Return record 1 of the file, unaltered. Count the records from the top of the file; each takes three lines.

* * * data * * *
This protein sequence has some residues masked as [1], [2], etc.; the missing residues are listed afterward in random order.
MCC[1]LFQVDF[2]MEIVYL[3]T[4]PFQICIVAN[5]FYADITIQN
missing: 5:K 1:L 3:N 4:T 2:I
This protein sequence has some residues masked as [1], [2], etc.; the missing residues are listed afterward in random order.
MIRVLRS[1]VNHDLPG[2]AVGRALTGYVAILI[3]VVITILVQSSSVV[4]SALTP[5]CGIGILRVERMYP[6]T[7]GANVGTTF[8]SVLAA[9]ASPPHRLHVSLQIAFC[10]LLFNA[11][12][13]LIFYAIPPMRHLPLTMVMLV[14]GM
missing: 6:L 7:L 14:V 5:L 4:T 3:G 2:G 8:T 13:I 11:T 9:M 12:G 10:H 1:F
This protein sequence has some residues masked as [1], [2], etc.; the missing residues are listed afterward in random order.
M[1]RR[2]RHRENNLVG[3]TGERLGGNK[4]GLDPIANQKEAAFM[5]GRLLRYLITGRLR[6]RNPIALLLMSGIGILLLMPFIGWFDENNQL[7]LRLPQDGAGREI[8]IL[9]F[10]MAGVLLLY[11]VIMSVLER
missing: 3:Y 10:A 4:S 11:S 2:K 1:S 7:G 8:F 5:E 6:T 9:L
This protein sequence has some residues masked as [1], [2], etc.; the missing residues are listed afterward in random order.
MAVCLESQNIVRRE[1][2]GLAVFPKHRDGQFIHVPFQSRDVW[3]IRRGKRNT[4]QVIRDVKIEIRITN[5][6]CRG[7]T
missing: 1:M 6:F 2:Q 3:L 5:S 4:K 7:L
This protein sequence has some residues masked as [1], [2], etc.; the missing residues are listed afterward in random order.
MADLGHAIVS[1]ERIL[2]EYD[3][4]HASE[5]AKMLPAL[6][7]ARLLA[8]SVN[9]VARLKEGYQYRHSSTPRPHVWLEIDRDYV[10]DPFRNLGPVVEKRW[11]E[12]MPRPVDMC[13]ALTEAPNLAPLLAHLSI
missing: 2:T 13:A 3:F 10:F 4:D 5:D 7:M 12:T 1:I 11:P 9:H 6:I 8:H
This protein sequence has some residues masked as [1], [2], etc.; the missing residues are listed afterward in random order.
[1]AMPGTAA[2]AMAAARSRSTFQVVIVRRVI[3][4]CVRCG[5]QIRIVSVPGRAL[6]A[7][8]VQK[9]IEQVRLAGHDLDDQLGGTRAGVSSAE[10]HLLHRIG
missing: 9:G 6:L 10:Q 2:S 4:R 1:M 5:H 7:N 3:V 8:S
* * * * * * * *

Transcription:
This protein sequence has some residues masked as [1], [2], etc.; the missing residues are listed afterward in random order.
MCC[1]LFQVDF[2]MEIVYL[3]T[4]PFQICIVAN[5]FYADITIQN
missing: 5:K 1:L 3:N 4:T 2:I